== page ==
Applications for financial aid lagging among Michigan low-income students

August 9, 2020

The economic hardship for low-income families caused by the COVID-19 pandemic may have another casualty: high school seniors accessing financial aid to attend college. Applications for federal and state financial aid for college are a leading indicator of how many students will enroll in and complete a college degree. A University of Michigan study shows that those applications have not increased in tandem with the additional need.  

The Free Application for Federal Student Aid (FAFSA) and the Tuition Incentive Program (TIP), Michigan’s largest state scholarship program for low-income students, can unlock substantial resources available to needy students in the state. Yet the study found that “the increased financial need of students due to the pandemic has not resulted in increased financial aid applications.” 

Ford School of Public Policy professor Kevin Stange, who led the Education Policy Initiative (EPI) study, says “It is worrying that we haven’t seen any aid application expansion, and particularly that the gaps based on race or school income level have widened. FAFSA and TIP completion rates would need to be even higher than normal to keep up with the challenges created by the pandemic.”

The research looked at school-level information on FAFSA and TIP completion at 920 schools in Michigan, published by the Michigan Department of Treasury. The brief was also written by EPI Post-doctoral scholar Sabrina Solanki, Master of Public Policy Intern Orlando Sanchez Zavala, and Catherine Brown from The Institute for College Access and Success (TICAS). 

“Title I” schools, which receive targeted assistance to help disadvantaged children achieve higher academic standards, have lower FAFSA completion rates than non-Title I schools in Michigan. The study notes that TIP completion rates are also lower at Title I schools than non-Title I schools, and the gap has widened by 3 percentage points since 2019. TIP supports 24,000 Michigan college students with approximately $60 million a year in tuition.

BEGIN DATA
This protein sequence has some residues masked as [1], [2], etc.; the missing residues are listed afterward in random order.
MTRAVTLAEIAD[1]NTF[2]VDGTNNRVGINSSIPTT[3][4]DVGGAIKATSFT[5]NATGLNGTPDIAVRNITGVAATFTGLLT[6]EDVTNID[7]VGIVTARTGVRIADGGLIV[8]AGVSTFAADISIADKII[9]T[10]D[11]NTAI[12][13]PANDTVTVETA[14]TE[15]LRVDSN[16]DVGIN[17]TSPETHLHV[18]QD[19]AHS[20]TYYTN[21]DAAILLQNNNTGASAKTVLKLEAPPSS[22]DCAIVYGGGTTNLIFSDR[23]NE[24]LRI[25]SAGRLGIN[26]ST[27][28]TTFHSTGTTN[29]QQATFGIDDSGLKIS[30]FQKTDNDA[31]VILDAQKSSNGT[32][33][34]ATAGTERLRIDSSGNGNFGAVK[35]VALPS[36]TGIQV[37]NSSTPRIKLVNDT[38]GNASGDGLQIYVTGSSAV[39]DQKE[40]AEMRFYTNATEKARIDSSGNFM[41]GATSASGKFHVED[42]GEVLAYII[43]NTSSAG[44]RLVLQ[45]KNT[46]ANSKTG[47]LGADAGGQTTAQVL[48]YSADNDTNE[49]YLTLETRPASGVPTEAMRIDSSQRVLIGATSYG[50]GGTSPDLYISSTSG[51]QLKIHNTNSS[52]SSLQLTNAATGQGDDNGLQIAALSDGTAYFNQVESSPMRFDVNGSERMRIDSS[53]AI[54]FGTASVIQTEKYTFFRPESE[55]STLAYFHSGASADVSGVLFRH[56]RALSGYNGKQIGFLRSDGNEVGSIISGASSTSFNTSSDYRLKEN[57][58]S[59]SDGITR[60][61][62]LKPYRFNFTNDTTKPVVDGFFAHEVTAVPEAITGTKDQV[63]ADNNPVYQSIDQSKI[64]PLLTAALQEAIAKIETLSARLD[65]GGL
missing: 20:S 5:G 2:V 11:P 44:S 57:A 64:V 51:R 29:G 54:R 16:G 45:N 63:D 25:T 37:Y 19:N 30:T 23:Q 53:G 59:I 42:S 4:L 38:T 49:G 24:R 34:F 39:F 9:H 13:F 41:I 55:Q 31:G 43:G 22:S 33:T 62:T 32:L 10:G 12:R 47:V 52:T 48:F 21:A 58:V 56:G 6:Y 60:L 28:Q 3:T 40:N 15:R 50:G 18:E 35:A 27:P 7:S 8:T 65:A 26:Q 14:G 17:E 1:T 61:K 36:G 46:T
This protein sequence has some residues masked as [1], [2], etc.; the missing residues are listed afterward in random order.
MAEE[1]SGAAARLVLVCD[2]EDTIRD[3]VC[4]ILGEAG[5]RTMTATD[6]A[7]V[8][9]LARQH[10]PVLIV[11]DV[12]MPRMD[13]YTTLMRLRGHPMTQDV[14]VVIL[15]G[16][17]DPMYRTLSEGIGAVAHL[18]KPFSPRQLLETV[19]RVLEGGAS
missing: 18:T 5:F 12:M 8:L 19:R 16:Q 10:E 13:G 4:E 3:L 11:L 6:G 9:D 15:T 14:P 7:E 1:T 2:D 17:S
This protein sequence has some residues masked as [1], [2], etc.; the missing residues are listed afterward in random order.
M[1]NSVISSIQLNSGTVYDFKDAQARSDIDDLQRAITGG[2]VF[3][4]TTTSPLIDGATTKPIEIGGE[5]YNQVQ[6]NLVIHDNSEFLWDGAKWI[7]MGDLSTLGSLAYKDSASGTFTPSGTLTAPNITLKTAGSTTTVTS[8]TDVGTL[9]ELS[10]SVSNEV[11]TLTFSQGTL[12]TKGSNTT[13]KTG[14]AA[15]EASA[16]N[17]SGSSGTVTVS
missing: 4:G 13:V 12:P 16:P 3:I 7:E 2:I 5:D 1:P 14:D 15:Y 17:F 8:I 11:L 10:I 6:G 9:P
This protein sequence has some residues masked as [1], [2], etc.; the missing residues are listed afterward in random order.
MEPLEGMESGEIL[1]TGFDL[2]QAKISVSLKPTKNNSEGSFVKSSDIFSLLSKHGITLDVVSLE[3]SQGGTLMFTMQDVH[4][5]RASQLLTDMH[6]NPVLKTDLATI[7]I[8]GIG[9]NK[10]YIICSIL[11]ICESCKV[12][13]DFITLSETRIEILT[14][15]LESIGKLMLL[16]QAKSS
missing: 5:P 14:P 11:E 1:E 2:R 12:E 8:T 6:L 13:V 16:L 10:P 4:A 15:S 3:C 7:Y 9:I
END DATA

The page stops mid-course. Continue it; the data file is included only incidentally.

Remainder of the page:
It notes, as well, that FAFSA and TIP completion rates vary substantially across regions and counties, which potentially illustrates the inequitable distribution of access to resources needed to successfully navigate the complex financial aid process.

The study concludes with recommendations for state policymakers that can close the identified gaps, including:

  • Invest in targeted outreach to students with incomplete applications including through community partners; 
  • Provide regional incentives to low FAFSA completion schools; 
  • Eliminate the separate TIP application; 
  • Streamline the process through which students obtain financial aid from the state. 

The governor and legislature recently extended the TIP application deadline by a year due to COVID-19, though did not eliminate the requirement. Brown had noted earlier that the extension of the TIP deadline due to the pandemic had been a good start. "We hope that this deadline can be extended permanently to ensure that all future TIP eligible students have more time to understand the aid available to them before they lose it."

From an academic standpoint, the study also urges expanding data sharing on financial aid and post-secondary enrollment in order to enable more rigorous analyses of the effectiveness of state investments in post-secondary education.

The brief can be viewed here

The Detroit Free Press wrote about the study on August 10, "Study looks at college financial aid applications, sees drop from majority Black schools." You can read the article here.

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